With lives around the world upturned by the coronavirus, sometimes it’s the small gestures that leave a lasting impact. Like receiving a handwritten, personalised note after a long shift that not only acknowledges your work but also thanks you for your courage and strength.
It’s this very idea that led Mumbai's Pooja Pradeep, who founded the global non-profit Letters of Love, to launch a new initiative – the #DearHeroes project.
"A friend of mine, Christopher Littlefield, checked in on a few nursing directors in the US and upon being told that his words of acknowledgement meant much to them, he thought of how letters could be a silver lining in their hectic days," she tells The National.
"He got in touch at a time when I was already figuring out the logistical nightmare of bringing human connection in a socially distanced world through handwritten letters."
Littlefield's feedback, Pradeep says, served as the "thrust" needed and on April 10, she launched the #DearHeroes Campaign. The concept allows people to email messages of gratitude to those fighting the pandemic on the front lines, with a team of volunteers handwriting the notes on to letters they then deliver to healthcare workers.
Scroll through the gallery below to see more from the Abu Dhabi arm of the project:
In Abu Dhabi, the #DearHeroes project is managed by Shruthi Vijayan, communications director for Letters of Love, and Arun Varghese, an operations manager. The pair reached out to Abu Dhabi Health Services (Seha), and on Thursday, April 16, received confirmation that the group would be happy to receive letters to distribute among healthcare workers.
“It all happened in a flash,” says Vijayan. “We didn’t have the resources needed to raise awareness about the initiative ourselves so we reached out to Blank Canvas Community which played a huge role in rallying the local community, and getting volunteers to write personalised messages for the frontline workers."
The messages came from volunteers themselves as well as from strangers all over the world who were able to send in submissions through the Letters of Love website.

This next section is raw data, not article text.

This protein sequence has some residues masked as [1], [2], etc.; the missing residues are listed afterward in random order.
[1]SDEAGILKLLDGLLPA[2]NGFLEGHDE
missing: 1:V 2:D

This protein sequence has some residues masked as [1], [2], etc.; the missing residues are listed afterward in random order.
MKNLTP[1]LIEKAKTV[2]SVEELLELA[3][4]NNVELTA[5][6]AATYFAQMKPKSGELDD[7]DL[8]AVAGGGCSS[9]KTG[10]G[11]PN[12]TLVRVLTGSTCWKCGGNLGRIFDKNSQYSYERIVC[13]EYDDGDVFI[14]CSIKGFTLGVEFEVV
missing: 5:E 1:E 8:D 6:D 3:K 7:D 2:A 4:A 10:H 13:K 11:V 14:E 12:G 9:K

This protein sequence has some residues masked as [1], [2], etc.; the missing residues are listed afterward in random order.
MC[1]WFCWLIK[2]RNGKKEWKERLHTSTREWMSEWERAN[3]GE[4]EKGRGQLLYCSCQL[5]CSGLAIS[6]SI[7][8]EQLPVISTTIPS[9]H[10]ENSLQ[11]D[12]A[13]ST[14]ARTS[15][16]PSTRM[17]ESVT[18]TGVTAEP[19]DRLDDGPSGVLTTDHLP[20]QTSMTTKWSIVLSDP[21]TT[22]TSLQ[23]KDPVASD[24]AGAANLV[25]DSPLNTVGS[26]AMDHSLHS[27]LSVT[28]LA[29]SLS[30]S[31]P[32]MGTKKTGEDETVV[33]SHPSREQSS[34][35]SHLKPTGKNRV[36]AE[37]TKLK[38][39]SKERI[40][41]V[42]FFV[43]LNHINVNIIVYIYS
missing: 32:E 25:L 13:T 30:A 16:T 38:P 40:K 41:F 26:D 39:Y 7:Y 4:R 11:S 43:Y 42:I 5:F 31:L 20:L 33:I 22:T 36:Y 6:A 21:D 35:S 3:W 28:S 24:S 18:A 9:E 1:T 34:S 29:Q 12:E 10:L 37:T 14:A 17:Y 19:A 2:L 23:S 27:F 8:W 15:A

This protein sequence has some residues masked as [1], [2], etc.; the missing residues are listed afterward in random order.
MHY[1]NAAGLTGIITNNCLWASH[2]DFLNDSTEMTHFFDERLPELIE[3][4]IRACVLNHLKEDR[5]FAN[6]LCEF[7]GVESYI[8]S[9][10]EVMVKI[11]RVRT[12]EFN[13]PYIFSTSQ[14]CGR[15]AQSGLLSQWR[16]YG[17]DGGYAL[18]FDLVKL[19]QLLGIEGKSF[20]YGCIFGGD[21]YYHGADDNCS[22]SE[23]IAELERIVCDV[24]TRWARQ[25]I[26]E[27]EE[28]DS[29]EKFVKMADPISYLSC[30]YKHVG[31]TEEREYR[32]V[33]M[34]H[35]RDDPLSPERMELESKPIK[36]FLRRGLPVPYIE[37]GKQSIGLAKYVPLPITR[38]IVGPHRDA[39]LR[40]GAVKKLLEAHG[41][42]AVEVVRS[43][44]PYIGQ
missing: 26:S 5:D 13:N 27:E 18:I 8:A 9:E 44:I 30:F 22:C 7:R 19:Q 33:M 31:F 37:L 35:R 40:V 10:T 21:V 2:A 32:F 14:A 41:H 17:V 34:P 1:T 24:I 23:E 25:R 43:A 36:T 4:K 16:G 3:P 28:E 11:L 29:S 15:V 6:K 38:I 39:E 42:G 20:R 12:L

"Thank you for sharing your time and energy with us – we appreciate it, stay strong," read one such message from a well-wisher in Egypt while another, from India, compared medical professionals to superheroes. "You are the real Avengers the world needs right now, thank you for your dedication in keeping us safe," it read.
Letters of Love also encouraged the use of upcycled or scrap paper when writing messages.
On April 28, Vijayan and Varghese travelled around Abu Dhabi, wearing masks and gloves, and collected the messages, which they had requested be properly handled and sanitised. The result? More than 5,000 letters – the largest number the non-profit has ever collected.
“Campaign ambassadors that deserve a special mention are Aysia Cornell who wrote 1,200 letters and Nicole Simoes who penned 500 letters for staff,” says Vijayan.
Seha officials collected the letters on April 29, and distributed them to workers at Abu Dhabi’s Corniche Hospital and Sheikh Khalifa Medical City.
Then, mid-May, they had a surprise for Letters of Love – pictures and videos that showed frontline workers, from nurses and doctors to hospital security, reading out or holding the letters.
“The reaction was amazing,” says Vijayan. “I think we all just need a little hope right now, especially those on the front line who are choosing to go in every day.
"We just wanted to make sure they are acknowledged for the work they are doing, and know that the rest of the world is not taking it for granted. With letters being a tangible, long-lasting reminder, we hope they will always remember that they made a difference."